Foo
 

Fooman

Junior Member
#20
The CO of NAS Jacksonville got tired of the F-11 on the pad outside the gate (Jax never flew Tigers) so he managed to get the guys at the Naval Air Rework Facility to agree to do the work restoring a PBY (which Jax did fly for years). So he contacted the the Naval Air Museum at Pensacola and found they had a PBY sitting there on the ramp (awaiting restoration after sitting there for years). He flew to Pensacola and found an ensign (from the last class of recip basic flight cadets, the navy was going to turbines for basic flight) and drafted him to fly copilot (there were of course no qualified flight engineers available). When they boarded the aircraft the CO felt the floors flex slightly as he sat down (he weighed about 185), the co-pilot was a former Naval Academy guard and weighed over 250. They got the engines started and found that they only had gauges for one engine, though both seemed to be fine. The taxied to the end of the runway and found the gyro-compass was just doing slow spins in the cage, the magnetic compass was over 40 degrees off, it was then the co-pilot suggested flying concrete compass (I-10 goes across Florida from Pensacola to the end of the runway at Jax as favorite route of the new birdmen being minted there), so they did. As they lined up for the long final the oil pressure in the engine that had gauges started to drop, and the cylinder head temperature started to rise (indicating that the did indeed have real problems). They declared an emergency and got the clearance for a straight in approach, upon touch-down they discovered that the 6 years parked on the ramp in 'Cola' had made the brakes non-functional! They managed to get her slowed down, though nearly being the first navy aircraft to use the seaplane ramp at Jax in 30 years! As the captain evacuated the aircraft (due to fire danger) the co-pilot fell through the rotten floor to his chest! After her restoration she was placed on the pad by the main gate (moving it there was another adventure), painted in the colors of the WWII VP-24 (the Batmen) one of the black cat squadrons.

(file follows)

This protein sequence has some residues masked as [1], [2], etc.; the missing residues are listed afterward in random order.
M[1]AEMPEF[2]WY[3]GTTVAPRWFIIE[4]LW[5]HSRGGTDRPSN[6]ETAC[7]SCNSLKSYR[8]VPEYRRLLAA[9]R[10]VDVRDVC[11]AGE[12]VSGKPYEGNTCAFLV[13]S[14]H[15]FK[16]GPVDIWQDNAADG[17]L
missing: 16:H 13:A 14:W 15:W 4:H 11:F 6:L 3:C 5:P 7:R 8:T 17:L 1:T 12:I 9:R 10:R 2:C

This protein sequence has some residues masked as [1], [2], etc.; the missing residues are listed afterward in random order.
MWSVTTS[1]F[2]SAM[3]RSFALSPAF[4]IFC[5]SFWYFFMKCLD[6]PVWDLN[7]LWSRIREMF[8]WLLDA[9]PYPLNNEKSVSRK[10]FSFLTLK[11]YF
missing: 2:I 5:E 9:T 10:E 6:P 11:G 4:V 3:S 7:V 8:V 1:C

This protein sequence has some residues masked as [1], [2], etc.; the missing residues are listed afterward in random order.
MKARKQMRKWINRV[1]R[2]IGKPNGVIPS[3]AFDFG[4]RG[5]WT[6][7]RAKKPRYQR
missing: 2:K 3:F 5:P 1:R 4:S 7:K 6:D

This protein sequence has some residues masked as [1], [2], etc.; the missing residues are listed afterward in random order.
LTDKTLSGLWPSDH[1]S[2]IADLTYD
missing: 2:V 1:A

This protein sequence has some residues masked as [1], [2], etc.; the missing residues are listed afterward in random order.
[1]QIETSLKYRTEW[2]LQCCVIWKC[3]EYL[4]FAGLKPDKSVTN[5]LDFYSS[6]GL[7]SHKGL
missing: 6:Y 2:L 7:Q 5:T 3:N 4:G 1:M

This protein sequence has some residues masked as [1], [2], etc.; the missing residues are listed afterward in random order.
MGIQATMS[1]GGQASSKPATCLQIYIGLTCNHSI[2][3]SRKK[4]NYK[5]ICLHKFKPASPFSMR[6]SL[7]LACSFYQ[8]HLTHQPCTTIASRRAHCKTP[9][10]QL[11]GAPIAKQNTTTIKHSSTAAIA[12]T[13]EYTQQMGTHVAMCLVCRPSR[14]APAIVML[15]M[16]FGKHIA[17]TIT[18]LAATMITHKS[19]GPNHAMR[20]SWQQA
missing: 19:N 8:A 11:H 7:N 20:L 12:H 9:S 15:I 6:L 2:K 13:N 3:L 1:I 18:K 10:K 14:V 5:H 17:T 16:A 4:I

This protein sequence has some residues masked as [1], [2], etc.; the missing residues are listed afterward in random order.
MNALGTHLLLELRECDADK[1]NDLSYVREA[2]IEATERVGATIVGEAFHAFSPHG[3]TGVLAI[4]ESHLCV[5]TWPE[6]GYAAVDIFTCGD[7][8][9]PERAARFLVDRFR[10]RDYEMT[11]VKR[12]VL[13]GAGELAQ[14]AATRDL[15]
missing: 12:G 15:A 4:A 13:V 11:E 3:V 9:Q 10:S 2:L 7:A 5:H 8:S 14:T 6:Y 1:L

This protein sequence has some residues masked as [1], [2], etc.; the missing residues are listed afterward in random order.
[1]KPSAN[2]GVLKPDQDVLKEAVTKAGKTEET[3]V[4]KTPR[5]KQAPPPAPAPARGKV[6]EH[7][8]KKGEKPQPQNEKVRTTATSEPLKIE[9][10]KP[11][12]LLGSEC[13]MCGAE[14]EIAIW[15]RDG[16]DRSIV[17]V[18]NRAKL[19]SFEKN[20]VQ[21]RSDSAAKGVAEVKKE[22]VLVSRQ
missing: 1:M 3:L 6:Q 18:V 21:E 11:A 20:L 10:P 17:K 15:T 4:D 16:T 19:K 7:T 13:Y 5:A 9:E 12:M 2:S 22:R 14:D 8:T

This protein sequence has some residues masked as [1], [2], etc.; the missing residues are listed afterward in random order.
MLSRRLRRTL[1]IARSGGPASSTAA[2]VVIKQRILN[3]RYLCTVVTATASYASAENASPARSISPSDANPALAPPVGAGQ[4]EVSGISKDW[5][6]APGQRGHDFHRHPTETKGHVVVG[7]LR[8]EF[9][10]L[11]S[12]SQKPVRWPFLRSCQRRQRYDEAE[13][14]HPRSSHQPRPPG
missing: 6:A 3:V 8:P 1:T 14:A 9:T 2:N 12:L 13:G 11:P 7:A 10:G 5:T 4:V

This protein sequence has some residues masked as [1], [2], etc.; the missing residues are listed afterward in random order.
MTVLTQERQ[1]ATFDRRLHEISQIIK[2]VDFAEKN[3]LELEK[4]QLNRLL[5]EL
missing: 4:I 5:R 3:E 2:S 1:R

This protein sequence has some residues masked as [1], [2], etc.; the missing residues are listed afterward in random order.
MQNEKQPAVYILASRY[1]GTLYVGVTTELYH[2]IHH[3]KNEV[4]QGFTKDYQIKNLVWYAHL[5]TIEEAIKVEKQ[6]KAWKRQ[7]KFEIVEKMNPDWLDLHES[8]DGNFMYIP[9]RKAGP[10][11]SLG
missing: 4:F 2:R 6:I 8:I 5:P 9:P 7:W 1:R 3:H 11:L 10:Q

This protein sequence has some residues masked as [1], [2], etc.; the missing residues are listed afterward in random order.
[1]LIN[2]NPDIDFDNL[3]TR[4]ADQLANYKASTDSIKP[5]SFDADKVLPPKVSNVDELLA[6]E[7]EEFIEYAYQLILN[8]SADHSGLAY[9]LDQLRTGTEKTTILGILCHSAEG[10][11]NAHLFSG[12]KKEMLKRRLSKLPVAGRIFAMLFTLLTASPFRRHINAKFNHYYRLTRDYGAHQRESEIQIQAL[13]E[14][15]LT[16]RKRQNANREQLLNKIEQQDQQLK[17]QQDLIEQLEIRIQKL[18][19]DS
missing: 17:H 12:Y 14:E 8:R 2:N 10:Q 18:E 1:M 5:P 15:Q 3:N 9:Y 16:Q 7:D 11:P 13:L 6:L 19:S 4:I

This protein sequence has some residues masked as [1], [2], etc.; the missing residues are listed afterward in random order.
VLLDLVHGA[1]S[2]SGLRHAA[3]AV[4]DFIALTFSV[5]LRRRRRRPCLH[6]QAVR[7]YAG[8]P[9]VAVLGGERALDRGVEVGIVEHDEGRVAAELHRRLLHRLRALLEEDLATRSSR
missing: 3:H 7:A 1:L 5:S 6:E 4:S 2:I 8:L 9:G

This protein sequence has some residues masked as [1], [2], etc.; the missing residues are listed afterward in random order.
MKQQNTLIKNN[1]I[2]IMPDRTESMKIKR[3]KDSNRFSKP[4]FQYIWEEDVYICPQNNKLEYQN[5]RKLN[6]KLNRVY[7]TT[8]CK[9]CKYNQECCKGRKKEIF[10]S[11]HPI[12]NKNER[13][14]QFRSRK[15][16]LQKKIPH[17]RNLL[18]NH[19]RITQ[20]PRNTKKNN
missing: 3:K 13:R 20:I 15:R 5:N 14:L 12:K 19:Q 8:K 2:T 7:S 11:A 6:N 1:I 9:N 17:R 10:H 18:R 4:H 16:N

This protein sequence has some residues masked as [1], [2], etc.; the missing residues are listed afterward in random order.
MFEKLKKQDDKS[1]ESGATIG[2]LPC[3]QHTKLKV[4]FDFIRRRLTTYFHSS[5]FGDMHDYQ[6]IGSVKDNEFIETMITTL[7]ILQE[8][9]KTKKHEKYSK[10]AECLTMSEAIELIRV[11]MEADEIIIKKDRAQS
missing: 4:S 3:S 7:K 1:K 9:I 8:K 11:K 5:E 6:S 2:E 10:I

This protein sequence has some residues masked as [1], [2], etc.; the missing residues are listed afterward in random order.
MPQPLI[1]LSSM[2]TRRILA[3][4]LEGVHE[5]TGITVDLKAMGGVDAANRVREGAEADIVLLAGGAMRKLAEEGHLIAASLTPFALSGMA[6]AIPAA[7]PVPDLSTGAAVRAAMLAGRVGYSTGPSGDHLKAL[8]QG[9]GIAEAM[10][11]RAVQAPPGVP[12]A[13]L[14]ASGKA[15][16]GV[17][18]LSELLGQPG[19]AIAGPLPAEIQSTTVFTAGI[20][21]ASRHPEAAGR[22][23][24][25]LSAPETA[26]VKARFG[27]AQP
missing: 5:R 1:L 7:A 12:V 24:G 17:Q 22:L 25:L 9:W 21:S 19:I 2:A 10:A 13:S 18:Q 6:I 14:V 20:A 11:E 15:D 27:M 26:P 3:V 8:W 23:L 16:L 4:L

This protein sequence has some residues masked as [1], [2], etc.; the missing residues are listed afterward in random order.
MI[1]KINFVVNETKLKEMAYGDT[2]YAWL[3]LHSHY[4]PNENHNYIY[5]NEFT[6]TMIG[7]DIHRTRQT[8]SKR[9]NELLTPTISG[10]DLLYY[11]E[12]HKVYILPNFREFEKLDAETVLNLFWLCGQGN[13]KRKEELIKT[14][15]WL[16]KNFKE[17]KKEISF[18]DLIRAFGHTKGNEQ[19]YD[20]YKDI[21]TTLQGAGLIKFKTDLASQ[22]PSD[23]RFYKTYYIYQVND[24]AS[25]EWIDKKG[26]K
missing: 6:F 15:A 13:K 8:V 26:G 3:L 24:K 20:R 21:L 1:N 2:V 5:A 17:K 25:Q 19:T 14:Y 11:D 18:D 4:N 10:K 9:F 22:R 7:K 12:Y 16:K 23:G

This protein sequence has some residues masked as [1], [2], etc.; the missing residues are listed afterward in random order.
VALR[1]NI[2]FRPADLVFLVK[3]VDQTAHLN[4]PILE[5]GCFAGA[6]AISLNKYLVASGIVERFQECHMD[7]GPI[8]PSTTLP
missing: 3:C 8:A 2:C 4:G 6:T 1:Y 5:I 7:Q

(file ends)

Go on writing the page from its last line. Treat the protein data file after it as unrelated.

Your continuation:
Foo